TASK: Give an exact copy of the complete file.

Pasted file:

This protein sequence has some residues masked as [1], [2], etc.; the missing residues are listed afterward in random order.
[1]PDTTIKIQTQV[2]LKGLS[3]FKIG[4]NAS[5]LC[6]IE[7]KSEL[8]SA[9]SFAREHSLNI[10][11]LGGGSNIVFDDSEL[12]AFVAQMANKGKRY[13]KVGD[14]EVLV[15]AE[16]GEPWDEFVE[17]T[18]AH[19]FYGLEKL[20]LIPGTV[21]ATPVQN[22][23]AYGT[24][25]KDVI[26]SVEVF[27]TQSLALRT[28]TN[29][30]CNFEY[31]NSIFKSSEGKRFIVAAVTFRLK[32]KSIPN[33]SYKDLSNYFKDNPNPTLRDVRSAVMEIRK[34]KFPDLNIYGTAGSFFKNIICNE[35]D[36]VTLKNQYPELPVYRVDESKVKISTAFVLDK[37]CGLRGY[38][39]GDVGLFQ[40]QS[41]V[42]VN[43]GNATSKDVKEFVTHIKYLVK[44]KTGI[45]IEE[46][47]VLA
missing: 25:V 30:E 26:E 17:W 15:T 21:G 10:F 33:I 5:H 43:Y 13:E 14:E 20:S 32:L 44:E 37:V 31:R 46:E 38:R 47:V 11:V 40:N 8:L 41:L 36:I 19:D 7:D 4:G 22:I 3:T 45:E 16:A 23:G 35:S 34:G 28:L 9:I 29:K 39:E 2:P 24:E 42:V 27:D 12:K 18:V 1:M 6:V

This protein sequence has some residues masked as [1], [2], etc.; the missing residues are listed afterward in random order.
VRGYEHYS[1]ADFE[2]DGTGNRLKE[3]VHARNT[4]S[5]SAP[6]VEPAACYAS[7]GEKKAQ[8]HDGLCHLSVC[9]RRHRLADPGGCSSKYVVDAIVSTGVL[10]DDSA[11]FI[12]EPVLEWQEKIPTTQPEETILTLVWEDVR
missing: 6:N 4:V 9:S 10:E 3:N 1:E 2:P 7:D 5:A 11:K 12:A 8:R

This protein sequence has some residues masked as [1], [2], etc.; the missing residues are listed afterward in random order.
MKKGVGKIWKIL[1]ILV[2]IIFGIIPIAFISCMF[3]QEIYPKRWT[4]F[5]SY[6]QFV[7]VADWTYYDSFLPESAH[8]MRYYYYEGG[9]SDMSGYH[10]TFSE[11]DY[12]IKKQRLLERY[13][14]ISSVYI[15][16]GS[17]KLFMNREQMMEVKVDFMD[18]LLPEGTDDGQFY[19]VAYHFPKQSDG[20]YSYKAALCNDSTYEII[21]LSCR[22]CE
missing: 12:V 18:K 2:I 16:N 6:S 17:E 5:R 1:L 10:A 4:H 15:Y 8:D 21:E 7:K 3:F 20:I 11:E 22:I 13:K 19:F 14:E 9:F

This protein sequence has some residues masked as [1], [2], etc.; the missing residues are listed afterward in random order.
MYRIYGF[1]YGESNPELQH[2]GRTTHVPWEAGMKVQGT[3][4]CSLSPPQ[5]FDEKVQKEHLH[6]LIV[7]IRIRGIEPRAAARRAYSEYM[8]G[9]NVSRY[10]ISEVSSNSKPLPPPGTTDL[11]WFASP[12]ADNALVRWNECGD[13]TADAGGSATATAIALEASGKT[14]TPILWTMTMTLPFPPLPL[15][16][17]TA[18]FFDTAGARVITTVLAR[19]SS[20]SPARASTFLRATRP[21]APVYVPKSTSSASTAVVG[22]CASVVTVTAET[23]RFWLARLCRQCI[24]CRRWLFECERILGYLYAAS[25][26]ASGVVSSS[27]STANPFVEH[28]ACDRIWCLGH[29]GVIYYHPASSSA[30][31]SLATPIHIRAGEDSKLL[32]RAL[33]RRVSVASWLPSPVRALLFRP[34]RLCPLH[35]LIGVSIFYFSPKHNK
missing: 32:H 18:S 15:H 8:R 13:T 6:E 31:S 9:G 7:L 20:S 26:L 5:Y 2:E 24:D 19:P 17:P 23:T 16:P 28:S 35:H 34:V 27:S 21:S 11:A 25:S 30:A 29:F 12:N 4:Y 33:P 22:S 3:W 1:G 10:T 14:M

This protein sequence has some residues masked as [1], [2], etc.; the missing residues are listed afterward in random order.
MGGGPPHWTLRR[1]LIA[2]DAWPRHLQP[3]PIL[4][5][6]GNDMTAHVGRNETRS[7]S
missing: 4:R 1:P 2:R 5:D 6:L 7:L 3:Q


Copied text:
This protein sequence has some residues masked as [1], [2], etc.; the missing residues are listed afterward in random order.
[1]PDTTIKIQTQV[2]LKGLS[3]FKIG[4]NAS[5]LC[6]IE[7]KSEL[8]SA[9]SFAREHSLNI[10][11]LGGGSNIVFDDSEL[12]AFVAQMANKGKRY[13]KVGD[14]EVLV[15]AE[16]GEPWDEFVE[17]T[18]AH[19]FYGLEKL[20]LIPGTV[21]ATPVQN[22][23]AYGT[24][25]KDVI[26]SVEVF[27]TQSLALRT[28]TN[29][30]CNFEY[31]NSIFKSSEGKRFIVAAVTFRLK[32]KSIPN[33]SYKDLSNYFKDNPNPTLRDVRSAVMEIRK[34]KFPDLNIYGTAGSFFKNIICNE[35]D[36]VTLKNQYPELPVYRVDESKVKISTAFVLDK[37]CGLRGY[38][39]GDVGLFQ[40]QS[41]V[42]VN[43]GNATSKDVKEFVTHIKYLVK[44]KTGI[45]IEE[46][47]VLA
missing: 25:V 30:E 26:E 17:W 15:T 21:G 10:F 33:I 5:H 43:Y 13:E 14:E 20:S 32:L 44:E 37:V 31:R 46:E 38:R 47:V 11:V 40:N 8:L 41:L 36:I 19:D 7:D 4:G 22:I 3:T 45:E 16:A 23:G 35:S 34:G 28:L 9:I 29:K 39:E 2:P 24:E 42:V 27:D 12:K 18:V 1:M 6:V

This protein sequence has some residues masked as [1], [2], etc.; the missing residues are listed afterward in random order.
VRGYEHYS[1]ADFE[2]DGTGNRLKE[3]VHARNT[4]S[5]SAP[6]VEPAACYAS[7]GEKKAQ[8]HDGLCHLSVC[9]RRHRLADPGGCSSKYVVDAIVSTGVL[10]DDSA[11]FI[12]EPVLEWQEKIPTTQPEETILTLVWEDVR
missing: 6:N 4:V 9:S 10:E 3:N 1:E 2:P 7:D 5:A 11:K 12:A 8:R

This protein sequence has some residues masked as [1], [2], etc.; the missing residues are listed afterward in random order.
MKKGVGKIWKIL[1]ILV[2]IIFGIIPIAFISCMF[3]QEIYPKRWT[4]F[5]SY[6]QFV[7]VADWTYYDSFLPESAH[8]MRYYYYEGG[9]SDMSGYH[10]TFSE[11]DY[12]IKKQRLLERY[13][14]ISSVYI[15][16]GS[17]KLFMNREQMMEVKVDFMD[18]LLPEGTDDGQFY[19]VAYHFPKQSDG[20]YSYKAALCNDSTYEII[21]LSCR[22]CE
missing: 12:V 18:K 2:I 16:N 6:S 17:E 5:R 1:L 10:A 4:H 15:Y 8:D 21:E 7:K 3:F 20:I 11:E 22:I 13:K 19:F 14:E 9:F

This protein sequence has some residues masked as [1], [2], etc.; the missing residues are listed afterward in random order.
MYRIYGF[1]YGESNPELQH[2]GRTTHVPWEAGMKVQGT[3][4]CSLSPPQ[5]FDEKVQKEHLH[6]LIV[7]IRIRGIEPRAAARRAYSEYM[8]G[9]NVSRY[10]ISEVSSNSKPLPPPGTTDL[11]WFASP[12]ADNALVRWNECGD[13]TADAGGSATATAIALEASGKT[14]TPILWTMTMTLPFPPLPL[15][16][17]TA[18]FFDTAGARVITTVLAR[19]SS[20]SPARASTFLRATRP[21]APVYVPKSTSSASTAVVG[22]CASVVTVTAET[23]RFWLARLCRQCI[24]CRRWLFECERILGYLYAAS[25][26]ASGVVSSS[27]STANPFVEH[28]ACDRIWCLGH[29]GVIYYHPASSSA[30][31]SLATPIHIRAGEDSKLL[32]RAL[33]RRVSVASWLPSPVRALLFRP[34]RLCPLH[35]LIGVSIFYFSPKHNK
missing: 32:H 18:S 15:H 8:R 13:T 6:E 31:S 9:G 7:L 20:S 26:L 5:Y 2:E 24:D 19:P 17:P 23:T 16:P 28:S 35:H 34:V 27:S 21:S 11:A 25:S 30:A 29:F 12:N 4:Y 33:P 22:S 3:W 1:G 10:T 14:M

This protein sequence has some residues masked as [1], [2], etc.; the missing residues are listed afterward in random order.
MGGGPPHWTLRR[1]LIA[2]DAWPRHLQP[3]PIL[4][5][6]GNDMTAHVGRNETRS[7]S
missing: 4:R 1:P 2:R 5:D 6:L 7:L 3:Q